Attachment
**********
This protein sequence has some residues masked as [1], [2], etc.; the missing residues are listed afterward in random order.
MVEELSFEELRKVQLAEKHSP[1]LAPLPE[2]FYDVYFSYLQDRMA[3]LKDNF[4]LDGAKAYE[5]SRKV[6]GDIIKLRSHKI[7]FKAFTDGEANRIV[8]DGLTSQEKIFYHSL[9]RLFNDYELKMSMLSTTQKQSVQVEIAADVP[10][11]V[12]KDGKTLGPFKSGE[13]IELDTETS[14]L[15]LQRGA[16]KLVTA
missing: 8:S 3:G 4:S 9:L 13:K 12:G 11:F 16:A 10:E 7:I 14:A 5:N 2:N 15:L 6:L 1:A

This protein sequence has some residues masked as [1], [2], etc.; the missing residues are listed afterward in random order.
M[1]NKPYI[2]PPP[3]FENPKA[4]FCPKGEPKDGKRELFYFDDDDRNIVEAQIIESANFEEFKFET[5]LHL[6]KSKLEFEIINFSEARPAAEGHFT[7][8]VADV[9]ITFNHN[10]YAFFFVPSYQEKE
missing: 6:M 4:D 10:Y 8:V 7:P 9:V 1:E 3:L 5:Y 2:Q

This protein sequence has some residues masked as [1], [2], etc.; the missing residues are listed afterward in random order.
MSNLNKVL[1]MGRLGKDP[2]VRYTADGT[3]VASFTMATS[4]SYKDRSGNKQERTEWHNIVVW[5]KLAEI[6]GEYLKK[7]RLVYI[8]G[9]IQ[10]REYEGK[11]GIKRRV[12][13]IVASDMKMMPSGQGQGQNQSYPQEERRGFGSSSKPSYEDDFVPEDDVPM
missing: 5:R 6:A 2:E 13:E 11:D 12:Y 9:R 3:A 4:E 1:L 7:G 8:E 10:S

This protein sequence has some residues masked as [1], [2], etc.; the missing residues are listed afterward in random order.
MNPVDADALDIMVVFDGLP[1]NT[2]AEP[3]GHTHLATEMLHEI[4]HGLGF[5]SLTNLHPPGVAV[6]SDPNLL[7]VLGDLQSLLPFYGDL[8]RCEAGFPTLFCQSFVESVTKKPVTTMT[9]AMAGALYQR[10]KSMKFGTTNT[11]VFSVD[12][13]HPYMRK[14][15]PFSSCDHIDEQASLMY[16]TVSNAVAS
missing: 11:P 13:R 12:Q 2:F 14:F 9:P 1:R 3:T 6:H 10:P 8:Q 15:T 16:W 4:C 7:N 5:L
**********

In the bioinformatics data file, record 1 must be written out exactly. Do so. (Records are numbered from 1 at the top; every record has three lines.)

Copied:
This protein sequence has some residues masked as [1], [2], etc.; the missing residues are listed afterward in random order.
MVEELSFEELRKVQLAEKHSP[1]LAPLPE[2]FYDVYFSYLQDRMA[3]LKDNF[4]LDGAKAYE[5]SRKV[6]GDIIKLRSHKI[7]FKAFTDGEANRIV[8]DGLTSQEKIFYHSL[9]RLFNDYELKMSMLSTTQKQSVQVEIAADVP[10][11]V[12]KDGKTLGPFKSGE[13]IELDTETS[14]L[15]LQRGA[16]KLVTA
missing: 8:S 3:G 4:S 9:L 13:K 12:G 11:F 16:A 10:E 7:I 14:A 5:N 2:N 15:L 6:L 1:A